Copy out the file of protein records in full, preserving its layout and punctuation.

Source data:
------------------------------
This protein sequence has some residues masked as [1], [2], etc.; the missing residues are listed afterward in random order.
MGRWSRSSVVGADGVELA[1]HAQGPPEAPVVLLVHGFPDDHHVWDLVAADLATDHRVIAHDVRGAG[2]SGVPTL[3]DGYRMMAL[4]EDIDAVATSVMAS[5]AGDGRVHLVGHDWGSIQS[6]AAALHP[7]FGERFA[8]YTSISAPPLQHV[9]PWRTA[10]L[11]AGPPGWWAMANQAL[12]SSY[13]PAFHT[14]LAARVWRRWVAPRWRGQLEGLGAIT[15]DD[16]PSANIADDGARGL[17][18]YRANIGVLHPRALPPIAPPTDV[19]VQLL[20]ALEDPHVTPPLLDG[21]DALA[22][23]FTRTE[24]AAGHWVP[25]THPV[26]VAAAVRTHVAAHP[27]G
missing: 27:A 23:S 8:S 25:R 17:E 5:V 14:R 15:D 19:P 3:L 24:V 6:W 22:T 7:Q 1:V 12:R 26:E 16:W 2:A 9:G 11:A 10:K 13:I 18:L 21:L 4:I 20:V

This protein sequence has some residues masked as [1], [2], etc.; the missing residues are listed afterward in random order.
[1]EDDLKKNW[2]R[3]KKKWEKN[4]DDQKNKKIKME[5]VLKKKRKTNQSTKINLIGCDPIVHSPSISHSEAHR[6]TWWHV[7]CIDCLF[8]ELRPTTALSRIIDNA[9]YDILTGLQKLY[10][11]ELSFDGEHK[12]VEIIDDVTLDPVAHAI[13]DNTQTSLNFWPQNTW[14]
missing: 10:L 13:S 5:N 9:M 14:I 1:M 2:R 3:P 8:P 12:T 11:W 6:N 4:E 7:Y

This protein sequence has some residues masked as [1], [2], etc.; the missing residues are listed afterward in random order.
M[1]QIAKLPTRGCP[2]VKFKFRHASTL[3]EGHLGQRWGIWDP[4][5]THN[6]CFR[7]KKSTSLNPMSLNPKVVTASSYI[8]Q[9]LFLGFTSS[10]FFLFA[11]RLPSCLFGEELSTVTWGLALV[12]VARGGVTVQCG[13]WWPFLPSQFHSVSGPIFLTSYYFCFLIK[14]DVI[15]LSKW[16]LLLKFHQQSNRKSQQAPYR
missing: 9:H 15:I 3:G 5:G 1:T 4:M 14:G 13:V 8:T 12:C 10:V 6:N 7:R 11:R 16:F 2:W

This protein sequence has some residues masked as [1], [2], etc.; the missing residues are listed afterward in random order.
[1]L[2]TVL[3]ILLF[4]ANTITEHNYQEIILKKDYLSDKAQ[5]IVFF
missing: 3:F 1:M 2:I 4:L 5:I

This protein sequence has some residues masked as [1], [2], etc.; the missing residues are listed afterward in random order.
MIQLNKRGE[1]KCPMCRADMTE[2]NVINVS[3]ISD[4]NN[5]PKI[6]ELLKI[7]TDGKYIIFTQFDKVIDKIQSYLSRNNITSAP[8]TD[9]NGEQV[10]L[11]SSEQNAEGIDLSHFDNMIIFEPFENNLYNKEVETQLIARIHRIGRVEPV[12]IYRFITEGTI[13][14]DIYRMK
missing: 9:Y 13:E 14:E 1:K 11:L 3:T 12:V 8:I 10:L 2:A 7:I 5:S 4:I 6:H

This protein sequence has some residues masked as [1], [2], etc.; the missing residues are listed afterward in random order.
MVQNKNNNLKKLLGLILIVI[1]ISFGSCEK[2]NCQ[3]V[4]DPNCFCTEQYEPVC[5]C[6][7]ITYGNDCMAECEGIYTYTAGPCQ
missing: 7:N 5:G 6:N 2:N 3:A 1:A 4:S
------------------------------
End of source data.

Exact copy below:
This protein sequence has some residues masked as [1], [2], etc.; the missing residues are listed afterward in random order.
MGRWSRSSVVGADGVELA[1]HAQGPPEAPVVLLVHGFPDDHHVWDLVAADLATDHRVIAHDVRGAG[2]SGVPTL[3]DGYRMMAL[4]EDIDAVATSVMAS[5]AGDGRVHLVGHDWGSIQS[6]AAALHP[7]FGERFA[8]YTSISAPPLQHV[9]PWRTA[10]L[11]AGPPGWWAMANQAL[12]SSY[13]PAFHT[14]LAARVWRRWVAPRWRGQLEGLGAIT[15]DD[16]PSANIADDGARGL[17][18]YRANIGVLHPRALPPIAPPTDV[19]VQLL[20]ALEDPHVTPPLLDG[21]DALA[22][23]FTRTE[24]AAGHWVP[25]THPV[26]VAAAVRTHVAAHP[27]G
missing: 27:A 23:S 8:S 25:R 17:E 5:V 14:R 15:D 19:P 3:L 24:V 6:W 22:T 7:Q 1:V 12:R 26:E 16:W 2:A 9:G 11:A 10:K 13:I 18:L 21:L 4:I 20:V

This protein sequence has some residues masked as [1], [2], etc.; the missing residues are listed afterward in random order.
[1]EDDLKKNW[2]R[3]KKKWEKN[4]DDQKNKKIKME[5]VLKKKRKTNQSTKINLIGCDPIVHSPSISHSEAHR[6]TWWHV[7]CIDCLF[8]ELRPTTALSRIIDNA[9]YDILTGLQKLY[10][11]ELSFDGEHK[12]VEIIDDVTLDPVAHAI[13]DNTQTSLNFWPQNTW[14]
missing: 10:L 13:S 5:N 9:M 14:I 1:M 2:R 3:P 8:P 12:T 11:W 6:N 4:E 7:Y

This protein sequence has some residues masked as [1], [2], etc.; the missing residues are listed afterward in random order.
M[1]QIAKLPTRGCP[2]VKFKFRHASTL[3]EGHLGQRWGIWDP[4][5]THN[6]CFR[7]KKSTSLNPMSLNPKVVTASSYI[8]Q[9]LFLGFTSS[10]FFLFA[11]RLPSCLFGEELSTVTWGLALV[12]VARGGVTVQCG[13]WWPFLPSQFHSVSGPIFLTSYYFCFLIK[14]DVI[15]LSKW[16]LLLKFHQQSNRKSQQAPYR
missing: 9:H 15:I 3:G 5:G 1:T 4:M 14:G 13:V 8:T 12:C 10:V 6:N 7:R 11:R 16:F 2:W

This protein sequence has some residues masked as [1], [2], etc.; the missing residues are listed afterward in random order.
[1]L[2]TVL[3]ILLF[4]ANTITEHNYQEIILKKDYLSDKAQ[5]IVFF
missing: 3:F 1:M 2:I 4:L 5:I

This protein sequence has some residues masked as [1], [2], etc.; the missing residues are listed afterward in random order.
MIQLNKRGE[1]KCPMCRADMTE[2]NVINVS[3]ISD[4]NN[5]PKI[6]ELLKI[7]TDGKYIIFTQFDKVIDKIQSYLSRNNITSAP[8]TD[9]NGEQV[10]L[11]SSEQNAEGIDLSHFDNMIIFEPFENNLYNKEVETQLIARIHRIGRVEPV[12]IYRFITEGTI[13][14]DIYRMK
missing: 9:Y 13:E 14:E 1:K 11:L 3:T 12:V 8:I 10:L 2:A 7:I 5:S 4:I 6:H

This protein sequence has some residues masked as [1], [2], etc.; the missing residues are listed afterward in random order.
MVQNKNNNLKKLLGLILIVI[1]ISFGSCEK[2]NCQ[3]V[4]DPNCFCTEQYEPVC[5]C[6][7]ITYGNDCMAECEGIYTYTAGPCQ
missing: 7:N 5:G 6:N 2:N 3:A 1:A 4:S